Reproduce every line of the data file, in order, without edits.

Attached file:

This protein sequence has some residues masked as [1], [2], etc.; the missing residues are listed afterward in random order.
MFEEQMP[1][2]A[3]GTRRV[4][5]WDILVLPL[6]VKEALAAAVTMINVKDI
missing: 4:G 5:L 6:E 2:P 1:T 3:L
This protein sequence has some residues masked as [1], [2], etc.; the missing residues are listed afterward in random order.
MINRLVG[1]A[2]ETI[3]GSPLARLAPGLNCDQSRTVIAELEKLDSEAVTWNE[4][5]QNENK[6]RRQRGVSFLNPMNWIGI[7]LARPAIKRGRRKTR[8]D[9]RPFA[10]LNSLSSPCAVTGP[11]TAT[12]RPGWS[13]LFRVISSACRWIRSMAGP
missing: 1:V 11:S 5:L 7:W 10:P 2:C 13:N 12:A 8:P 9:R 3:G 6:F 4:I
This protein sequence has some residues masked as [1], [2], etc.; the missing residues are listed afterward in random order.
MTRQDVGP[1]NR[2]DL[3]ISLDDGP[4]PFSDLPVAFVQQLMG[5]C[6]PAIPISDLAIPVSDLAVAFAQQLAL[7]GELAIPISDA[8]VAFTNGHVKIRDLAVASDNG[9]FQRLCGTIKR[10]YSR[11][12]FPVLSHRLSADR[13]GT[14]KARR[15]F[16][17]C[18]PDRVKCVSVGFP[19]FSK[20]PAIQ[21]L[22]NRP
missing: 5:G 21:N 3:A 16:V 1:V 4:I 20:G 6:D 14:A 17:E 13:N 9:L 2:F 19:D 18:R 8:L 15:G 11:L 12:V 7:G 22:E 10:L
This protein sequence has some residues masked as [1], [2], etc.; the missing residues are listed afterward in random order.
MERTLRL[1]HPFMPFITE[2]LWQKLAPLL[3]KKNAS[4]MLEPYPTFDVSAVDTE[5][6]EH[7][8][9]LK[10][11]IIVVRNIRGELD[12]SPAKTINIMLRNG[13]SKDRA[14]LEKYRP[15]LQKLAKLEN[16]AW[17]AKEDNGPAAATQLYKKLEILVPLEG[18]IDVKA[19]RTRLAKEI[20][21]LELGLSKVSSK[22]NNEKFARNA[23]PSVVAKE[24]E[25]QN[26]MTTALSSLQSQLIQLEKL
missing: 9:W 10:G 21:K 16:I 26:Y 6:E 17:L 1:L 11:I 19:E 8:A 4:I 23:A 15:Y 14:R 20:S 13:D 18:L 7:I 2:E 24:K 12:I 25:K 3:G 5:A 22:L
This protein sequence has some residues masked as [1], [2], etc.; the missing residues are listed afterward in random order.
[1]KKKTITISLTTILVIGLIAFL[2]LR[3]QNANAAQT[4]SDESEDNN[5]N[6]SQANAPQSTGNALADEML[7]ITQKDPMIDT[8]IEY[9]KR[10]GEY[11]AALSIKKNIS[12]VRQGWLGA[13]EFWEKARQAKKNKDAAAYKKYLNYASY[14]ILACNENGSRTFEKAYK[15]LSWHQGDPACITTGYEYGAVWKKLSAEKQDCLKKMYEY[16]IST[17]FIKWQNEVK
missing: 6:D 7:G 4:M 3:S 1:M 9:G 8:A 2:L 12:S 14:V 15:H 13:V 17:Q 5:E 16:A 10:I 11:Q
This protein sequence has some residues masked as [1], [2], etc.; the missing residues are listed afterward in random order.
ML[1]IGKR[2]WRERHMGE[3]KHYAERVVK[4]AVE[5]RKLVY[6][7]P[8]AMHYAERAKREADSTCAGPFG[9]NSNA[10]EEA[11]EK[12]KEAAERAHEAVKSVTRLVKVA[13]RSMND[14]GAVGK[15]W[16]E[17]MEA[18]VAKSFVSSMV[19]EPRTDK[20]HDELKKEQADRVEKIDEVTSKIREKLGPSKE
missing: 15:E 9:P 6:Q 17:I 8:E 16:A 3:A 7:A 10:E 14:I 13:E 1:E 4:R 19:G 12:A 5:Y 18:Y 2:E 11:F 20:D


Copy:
This protein sequence has some residues masked as [1], [2], etc.; the missing residues are listed afterward in random order.
MFEEQMP[1][2]A[3]GTRRV[4][5]WDILVLPL[6]VKEALAAAVTMINVKDI
missing: 4:G 5:L 6:E 2:P 1:T 3:L
This protein sequence has some residues masked as [1], [2], etc.; the missing residues are listed afterward in random order.
MINRLVG[1]A[2]ETI[3]GSPLARLAPGLNCDQSRTVIAELEKLDSEAVTWNE[4][5]QNENK[6]RRQRGVSFLNPMNWIGI[7]LARPAIKRGRRKTR[8]D[9]RPFA[10]LNSLSSPCAVTGP[11]TAT[12]RPGWS[13]LFRVISSACRWIRSMAGP
missing: 1:V 11:S 5:L 7:W 10:P 2:C 13:N 12:A 8:P 9:R 3:G 6:F 4:I
This protein sequence has some residues masked as [1], [2], etc.; the missing residues are listed afterward in random order.
MTRQDVGP[1]NR[2]DL[3]ISLDDGP[4]PFSDLPVAFVQQLMG[5]C[6]PAIPISDLAIPVSDLAVAFAQQLAL[7]GELAIPISDA[8]VAFTNGHVKIRDLAVASDNG[9]FQRLCGTIKR[10]YSR[11][12]FPVLSHRLSADR[13]GT[14]KARR[15]F[16][17]C[18]PDRVKCVSVGFP[19]FSK[20]PAIQ[21]L[22]NRP
missing: 5:G 21:N 3:A 16:V 1:V 4:I 20:G 6:D 14:A 17:E 13:N 9:L 2:F 19:D 18:R 8:L 15:G 11:L 12:V 7:G 22:E 10:L
This protein sequence has some residues masked as [1], [2], etc.; the missing residues are listed afterward in random order.
MERTLRL[1]HPFMPFITE[2]LWQKLAPLL[3]KKNAS[4]MLEPYPTFDVSAVDTE[5][6]EH[7][8][9]LK[10][11]IIVVRNIRGELD[12]SPAKTINIMLRNG[13]SKDRA[14]LEKYRP[15]LQKLAKLEN[16]AW[17]AKEDNGPAAATQLYKKLEILVPLEG[18]IDVKA[19]RTRLAKEI[20][21]LELGLSKVSSK[22]NNEKFARNA[23]PSVVAKE[24]E[25]QN[26]MTTALSSLQSQLIQLEKL
missing: 9:W 10:G 21:K 16:I 26:Y 6:E 17:L 1:L 11:I 19:E 8:A 4:I 23:A 15:Y 14:R 20:S 13:D 18:L 7:I 2:E 24:K 12:I 25:K 3:G 5:A 22:L
This protein sequence has some residues masked as [1], [2], etc.; the missing residues are listed afterward in random order.
[1]KKKTITISLTTILVIGLIAFL[2]LR[3]QNANAAQT[4]SDESEDNN[5]N[6]SQANAPQSTGNALADEML[7]ITQKDPMIDT[8]IEY[9]KR[10]GEY[11]AALSIKKNIS[12]VRQGWLGA[13]EFWEKARQAKKNKDAAAYKKYLNYASY[14]ILACNENGSRTFEKAYK[15]LSWHQGDPACITTGYEYGAVWKKLSAEKQDCLKKMYEY[16]IST[17]FIKWQNEVK
missing: 6:D 7:G 4:M 3:S 1:M 9:G 8:A 2:L 12:S 14:V 15:H 13:V 17:Q 5:E 16:A 10:I 11:Q
This protein sequence has some residues masked as [1], [2], etc.; the missing residues are listed afterward in random order.
ML[1]IGKR[2]WRERHMGE[3]KHYAERVVK[4]AVE[5]RKLVY[6][7]P[8]AMHYAERAKREADSTCAGPFG[9]NSNA[10]EEA[11]EK[12]KEAAERAHEAVKSVTRLVKVA[13]RSMND[14]GAVGK[15]W[16]E[17]MEA[18]VAKSFVSSMV[19]EPRTDK[20]HDELKKEQADRVEKIDEVTSKIREKLGPSKE
missing: 15:E 9:P 6:Q 17:I 8:E 16:A 3:A 7:A 10:E 14:I 13:E 1:E 4:R 19:G 12:A 5:Y 18:Y 2:E 11:F 20:D